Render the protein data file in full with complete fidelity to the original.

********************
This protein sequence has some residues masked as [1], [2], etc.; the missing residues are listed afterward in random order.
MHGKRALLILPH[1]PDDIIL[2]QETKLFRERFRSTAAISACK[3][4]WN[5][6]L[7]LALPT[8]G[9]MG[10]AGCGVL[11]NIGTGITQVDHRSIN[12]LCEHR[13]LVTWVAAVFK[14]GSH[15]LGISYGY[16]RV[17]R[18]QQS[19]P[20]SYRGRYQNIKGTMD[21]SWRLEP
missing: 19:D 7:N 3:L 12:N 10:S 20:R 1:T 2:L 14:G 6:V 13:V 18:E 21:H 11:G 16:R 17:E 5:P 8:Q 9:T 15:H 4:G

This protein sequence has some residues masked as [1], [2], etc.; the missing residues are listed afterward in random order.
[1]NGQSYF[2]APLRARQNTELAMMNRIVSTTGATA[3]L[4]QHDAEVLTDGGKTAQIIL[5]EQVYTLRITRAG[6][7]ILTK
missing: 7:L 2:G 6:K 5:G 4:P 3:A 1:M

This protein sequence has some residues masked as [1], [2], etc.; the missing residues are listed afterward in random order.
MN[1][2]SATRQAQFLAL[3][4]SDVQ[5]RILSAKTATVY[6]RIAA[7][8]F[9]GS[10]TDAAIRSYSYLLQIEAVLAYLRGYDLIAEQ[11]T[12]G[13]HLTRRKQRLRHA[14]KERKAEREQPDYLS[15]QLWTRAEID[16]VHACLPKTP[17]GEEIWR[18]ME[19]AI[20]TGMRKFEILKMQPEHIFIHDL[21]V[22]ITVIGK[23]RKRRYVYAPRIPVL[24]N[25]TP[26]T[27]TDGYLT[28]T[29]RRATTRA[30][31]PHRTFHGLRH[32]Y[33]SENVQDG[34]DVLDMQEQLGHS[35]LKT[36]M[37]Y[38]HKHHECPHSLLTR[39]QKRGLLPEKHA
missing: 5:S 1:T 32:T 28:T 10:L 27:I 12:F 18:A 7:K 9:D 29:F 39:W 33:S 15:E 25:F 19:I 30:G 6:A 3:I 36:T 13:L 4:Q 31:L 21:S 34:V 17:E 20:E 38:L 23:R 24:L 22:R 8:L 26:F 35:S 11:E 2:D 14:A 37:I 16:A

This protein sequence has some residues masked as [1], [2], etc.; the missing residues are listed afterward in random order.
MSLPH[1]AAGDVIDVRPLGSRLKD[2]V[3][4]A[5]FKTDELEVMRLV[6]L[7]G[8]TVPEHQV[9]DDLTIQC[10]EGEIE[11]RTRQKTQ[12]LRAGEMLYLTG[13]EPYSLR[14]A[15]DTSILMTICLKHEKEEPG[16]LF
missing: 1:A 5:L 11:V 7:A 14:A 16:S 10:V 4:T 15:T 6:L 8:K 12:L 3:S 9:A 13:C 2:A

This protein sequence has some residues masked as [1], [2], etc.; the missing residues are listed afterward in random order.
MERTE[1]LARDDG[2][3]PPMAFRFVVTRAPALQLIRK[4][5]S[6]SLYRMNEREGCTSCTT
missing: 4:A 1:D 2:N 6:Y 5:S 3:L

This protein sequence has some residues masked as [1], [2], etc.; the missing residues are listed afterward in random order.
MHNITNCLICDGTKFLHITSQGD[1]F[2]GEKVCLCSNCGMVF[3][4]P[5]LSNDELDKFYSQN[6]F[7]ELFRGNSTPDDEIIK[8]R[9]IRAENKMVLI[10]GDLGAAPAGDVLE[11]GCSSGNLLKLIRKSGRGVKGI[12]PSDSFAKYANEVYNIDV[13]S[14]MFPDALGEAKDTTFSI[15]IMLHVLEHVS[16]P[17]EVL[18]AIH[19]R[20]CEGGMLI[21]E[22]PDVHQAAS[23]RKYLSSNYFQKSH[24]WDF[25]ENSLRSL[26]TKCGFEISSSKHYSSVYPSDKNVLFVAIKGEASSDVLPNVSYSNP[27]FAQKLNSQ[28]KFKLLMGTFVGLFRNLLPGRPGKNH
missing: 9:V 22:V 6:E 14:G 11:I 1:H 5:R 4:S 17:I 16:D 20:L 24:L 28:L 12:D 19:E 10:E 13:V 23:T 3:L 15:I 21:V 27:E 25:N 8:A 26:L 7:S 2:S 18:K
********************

This protein sequence has some residues masked as [1], [2], etc.; the missing residues are listed afterward in random order.
MHGKRALLILPH[1]PDDIIL[2]QETKLFRERFRSTAAISACK[3][4]WN[5][6]L[7]LALPT[8]G[9]MG[10]AGCGVL[11]NIGTGITQVDHRSIN[12]LCEHR[13]LVTWVAAVFK[14]GSH[15]LGISYGY[16]RV[17]R[18]QQS[19]P[20]SYRGRYQNIKGTMD[21]SWRLEP
missing: 19:D 7:N 3:L 12:N 10:S 20:R 1:T 2:L 14:G 6:V 13:V 18:E 21:H 11:G 16:R 17:E 5:P 8:Q 9:T 15:H 4:G

This protein sequence has some residues masked as [1], [2], etc.; the missing residues are listed afterward in random order.
[1]NGQSYF[2]APLRARQNTELAMMNRIVSTTGATA[3]L[4]QHDAEVLTDGGKTAQIIL[5]EQVYTLRITRAG[6][7]ILTK
missing: 7:L 2:G 6:K 5:G 4:P 3:A 1:M

This protein sequence has some residues masked as [1], [2], etc.; the missing residues are listed afterward in random order.
MN[1][2]SATRQAQFLAL[3][4]SDVQ[5]RILSAKTATVY[6]RIAA[7][8]F[9]GS[10]TDAAIRSYSYLLQIEAVLAYLRGYDLIAEQ[11]T[12]G[13]HLTRRKQRLRHA[14]KERKAEREQPDYLS[15]QLWTRAEID[16]VHACLPKTP[17]GEEIWR[18]ME[19]AI[20]TGMRKFEILKMQPEHIFIHDL[21]V[22]ITVIGK[23]RKRRYVYAPRIPVL[24]N[25]TP[26]T[27]TDGYLT[28]T[29]RRATTRA[30][31]PHRTFHGLRH[32]Y[33]SENVQDG[34]DVLDMQEQLGHS[35]LKT[36]M[37]Y[38]HKHHECPHSLLTR[39]QKRGLLPEKHA
missing: 5:S 1:T 32:T 28:T 10:L 27:I 12:F 18:A 7:K 9:D 29:F 39:W 33:S 15:E 25:F 19:I 30:G 6:A 3:I 36:T 13:L 4:Q 31:L 21:S 34:V 17:E 20:E 38:L 23:R 24:L 22:R 8:L 26:F 35:S 11:E 2:D 14:A 37:I 16:A

This protein sequence has some residues masked as [1], [2], etc.; the missing residues are listed afterward in random order.
MSLPH[1]AAGDVIDVRPLGSRLKD[2]V[3][4]A[5]FKTDELEVMRLV[6]L[7]G[8]TVPEHQV[9]DDLTIQC[10]EGEIE[11]RTRQKTQ[12]LRAGEMLYLTG[13]EPYSLR[14]A[15]DTSILMTICLKHEKEEPG[16]LF
missing: 1:A 5:L 11:V 7:A 14:A 16:S 10:V 4:T 15:T 6:L 8:K 12:L 3:S 9:A 13:C 2:A

This protein sequence has some residues masked as [1], [2], etc.; the missing residues are listed afterward in random order.
MERTE[1]LARDDG[2][3]PPMAFRFVVTRAPALQLIRK[4][5]S[6]SLYRMNEREGCTSCTT
missing: 4:A 1:D 2:N 6:Y 5:S 3:L

This protein sequence has some residues masked as [1], [2], etc.; the missing residues are listed afterward in random order.
MHNITNCLICDGTKFLHITSQGD[1]F[2]GEKVCLCSNCGMVF[3][4]P[5]LSNDELDKFYSQN[6]F[7]ELFRGNSTPDDEIIK[8]R[9]IRAENKMVLI[10]GDLGAAPAGDVLE[11]GCSSGNLLKLIRKSGRGVKGI[12]PSDSFAKYANEVYNIDV[13]S[14]MFPDALGEAKDTTFSI[15]IMLHVLEHVS[16]P[17]EVL[18]AIH[19]R[20]CEGGMLI[21]E[22]PDVHQAAS[23]RKYLSSNYFQKSH[24]WDF[25]ENSLRSL[26]TKCGFEISSSKHYSSVYPSDKNVLFVAIKGEASSDVLPNVSYSNP[27]FAQKLNSQ[28]KFKLLMGTFVGLFRNLLPGRPGKNH
missing: 9:V 22:V 6:E 14:G 11:I 1:H 5:R 4:S 17:I 16:D 20:L 24:L 28:L 12:D 19:E 10:E 13:V 23:T 3:L 15:I 21:V 27:E 25:N 8:A 26:L 7:S 2:S 18:K